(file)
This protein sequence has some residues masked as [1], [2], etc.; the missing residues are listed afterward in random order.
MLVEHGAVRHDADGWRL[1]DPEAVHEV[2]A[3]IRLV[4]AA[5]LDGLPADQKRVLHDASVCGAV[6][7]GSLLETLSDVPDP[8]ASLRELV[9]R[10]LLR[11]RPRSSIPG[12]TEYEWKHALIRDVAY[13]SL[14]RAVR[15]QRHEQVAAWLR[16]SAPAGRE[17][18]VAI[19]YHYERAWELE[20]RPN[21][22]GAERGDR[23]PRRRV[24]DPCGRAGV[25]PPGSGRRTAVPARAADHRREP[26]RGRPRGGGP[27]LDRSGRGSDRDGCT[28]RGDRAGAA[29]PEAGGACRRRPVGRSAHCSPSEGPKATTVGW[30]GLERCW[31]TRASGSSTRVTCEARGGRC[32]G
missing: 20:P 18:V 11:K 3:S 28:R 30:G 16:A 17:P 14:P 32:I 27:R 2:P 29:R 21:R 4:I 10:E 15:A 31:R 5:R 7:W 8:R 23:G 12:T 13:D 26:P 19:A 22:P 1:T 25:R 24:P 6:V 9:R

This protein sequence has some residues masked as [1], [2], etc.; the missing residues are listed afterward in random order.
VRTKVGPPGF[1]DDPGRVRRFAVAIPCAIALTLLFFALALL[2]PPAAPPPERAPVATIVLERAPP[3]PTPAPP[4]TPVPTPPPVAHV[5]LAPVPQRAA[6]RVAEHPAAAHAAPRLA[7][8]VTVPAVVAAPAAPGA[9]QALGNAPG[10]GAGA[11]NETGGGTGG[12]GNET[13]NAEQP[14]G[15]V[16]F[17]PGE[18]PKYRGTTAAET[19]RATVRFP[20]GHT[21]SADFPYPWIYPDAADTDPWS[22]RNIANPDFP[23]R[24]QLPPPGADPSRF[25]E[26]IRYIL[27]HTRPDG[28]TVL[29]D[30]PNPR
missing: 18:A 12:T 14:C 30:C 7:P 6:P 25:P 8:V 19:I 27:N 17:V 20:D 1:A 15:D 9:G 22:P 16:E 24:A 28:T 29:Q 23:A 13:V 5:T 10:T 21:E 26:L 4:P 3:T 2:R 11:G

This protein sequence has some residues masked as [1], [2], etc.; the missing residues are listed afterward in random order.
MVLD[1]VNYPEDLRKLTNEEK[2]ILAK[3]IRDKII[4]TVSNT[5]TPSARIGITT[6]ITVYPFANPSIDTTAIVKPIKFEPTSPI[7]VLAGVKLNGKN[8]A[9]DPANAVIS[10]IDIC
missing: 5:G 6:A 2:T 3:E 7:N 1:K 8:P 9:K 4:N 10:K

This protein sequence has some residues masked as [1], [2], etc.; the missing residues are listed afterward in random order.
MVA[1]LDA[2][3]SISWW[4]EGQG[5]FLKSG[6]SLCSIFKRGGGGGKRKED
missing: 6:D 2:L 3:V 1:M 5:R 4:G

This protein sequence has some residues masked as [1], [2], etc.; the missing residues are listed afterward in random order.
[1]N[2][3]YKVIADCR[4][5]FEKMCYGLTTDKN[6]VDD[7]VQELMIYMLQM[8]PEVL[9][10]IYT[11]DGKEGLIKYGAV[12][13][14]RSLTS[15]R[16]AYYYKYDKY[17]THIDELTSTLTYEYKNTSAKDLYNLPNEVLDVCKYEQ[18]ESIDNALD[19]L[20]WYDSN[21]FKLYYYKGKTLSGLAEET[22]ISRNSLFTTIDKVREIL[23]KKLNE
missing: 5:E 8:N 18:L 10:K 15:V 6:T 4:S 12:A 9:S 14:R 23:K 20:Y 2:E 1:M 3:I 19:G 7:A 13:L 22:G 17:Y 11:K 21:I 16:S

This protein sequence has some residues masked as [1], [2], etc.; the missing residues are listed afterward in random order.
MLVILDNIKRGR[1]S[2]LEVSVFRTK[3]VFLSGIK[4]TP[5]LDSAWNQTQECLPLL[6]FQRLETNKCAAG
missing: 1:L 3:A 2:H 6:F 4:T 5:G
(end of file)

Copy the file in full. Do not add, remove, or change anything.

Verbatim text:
This protein sequence has some residues masked as [1], [2], etc.; the missing residues are listed afterward in random order.
MLVEHGAVRHDADGWRL[1]DPEAVHEV[2]A[3]IRLV[4]AA[5]LDGLPADQKRVLHDASVCGAV[6][7]GSLLETLSDVPDP[8]ASLRELV[9]R[10]LLR[11]RPRSSIPG[12]TEYEWKHALIRDVAY[13]SL[14]RAVR[15]QRHEQVAAWLR[16]SAPAGRE[17][18]VAI[19]YHYERAWELE[20]RPN[21][22]GAERGDR[23]PRRRV[24]DPCGRAGV[25]PPGSGRRTAVPARAADHRREP[26]RGRPRGGGP[27]LDRSGRGSDRDGCT[28]RGDRAGAA[29]PEAGGACRRRPVGRSAHCSPSEGPKATTVGW[30]GLERCW[31]TRASGSSTRVTCEARGGRC[32]G
missing: 20:P 18:V 11:K 3:S 28:R 30:G 16:A 17:P 14:P 32:I 27:R 2:P 29:R 21:R 4:I 10:E 15:A 31:R 5:R 7:W 8:R 23:G 12:T 13:D 26:P 19:A 22:P 1:T 25:R 24:P 6:V 9:R

This protein sequence has some residues masked as [1], [2], etc.; the missing residues are listed afterward in random order.
VRTKVGPPGF[1]DDPGRVRRFAVAIPCAIALTLLFFALALL[2]PPAAPPPERAPVATIVLERAPP[3]PTPAPP[4]TPVPTPPPVAHV[5]LAPVPQRAA[6]RVAEHPAAAHAAPRLA[7][8]VTVPAVVAAPAAPGA[9]QALGNAPG[10]GAGA[11]NETGGGTGG[12]GNET[13]NAEQP[14]G[15]V[16]F[17]PGE[18]PKYRGTTAAET[19]RATVRFP[20]GHT[21]SADFPYPWIYPDAADTDPWS[22]RNIANPDFP[23]R[24]QLPPPGADPSRF[25]E[26]IRYIL[27]HTRPDG[28]TVL[29]D[30]PNPR
missing: 18:A 12:T 14:C 30:C 7:P 6:P 25:P 8:V 19:I 27:N 17:V 20:D 1:A 15:D 9:G 22:P 16:E 24:A 28:T 29:Q 23:A 13:V 5:T 10:T 21:E 26:L 4:P 3:T 2:R 11:G

This protein sequence has some residues masked as [1], [2], etc.; the missing residues are listed afterward in random order.
MVLD[1]VNYPEDLRKLTNEEK[2]ILAK[3]IRDKII[4]TVSNT[5]TPSARIGITT[6]ITVYPFANPSIDTTAIVKPIKFEPTSPI[7]VLAGVKLNGKN[8]A[9]DPANAVIS[10]IDIC
missing: 5:G 6:A 2:T 3:E 7:N 1:K 8:P 9:K 4:N 10:K

This protein sequence has some residues masked as [1], [2], etc.; the missing residues are listed afterward in random order.
MVA[1]LDA[2][3]SISWW[4]EGQG[5]FLKSG[6]SLCSIFKRGGGGGKRKED
missing: 6:D 2:L 3:V 1:M 5:R 4:G

This protein sequence has some residues masked as [1], [2], etc.; the missing residues are listed afterward in random order.
[1]N[2][3]YKVIADCR[4][5]FEKMCYGLTTDKN[6]VDD[7]VQELMIYMLQM[8]PEVL[9][10]IYT[11]DGKEGLIKYGAV[12][13][14]RSLTS[15]R[16]AYYYKYDKY[17]THIDELTSTLTYEYKNTSAKDLYNLPNEVLDVCKYEQ[18]ESIDNALD[19]L[20]WYDSN[21]FKLYYYKGKTLSGLAEET[22]ISRNSLFTTIDKVREIL[23]KKLNE
missing: 5:E 8:N 18:L 10:K 15:V 6:T 4:S 12:A 9:S 14:R 23:K 20:Y 2:E 1:M 3:I 19:G 7:A 13:L 22:G 17:Y 11:K 21:I 16:S

This protein sequence has some residues masked as [1], [2], etc.; the missing residues are listed afterward in random order.
MLVILDNIKRGR[1]S[2]LEVSVFRTK[3]VFLSGIK[4]TP[5]LDSAWNQTQECLPLL[6]FQRLETNKCAAG
missing: 1:L 3:A 2:H 6:F 4:T 5:G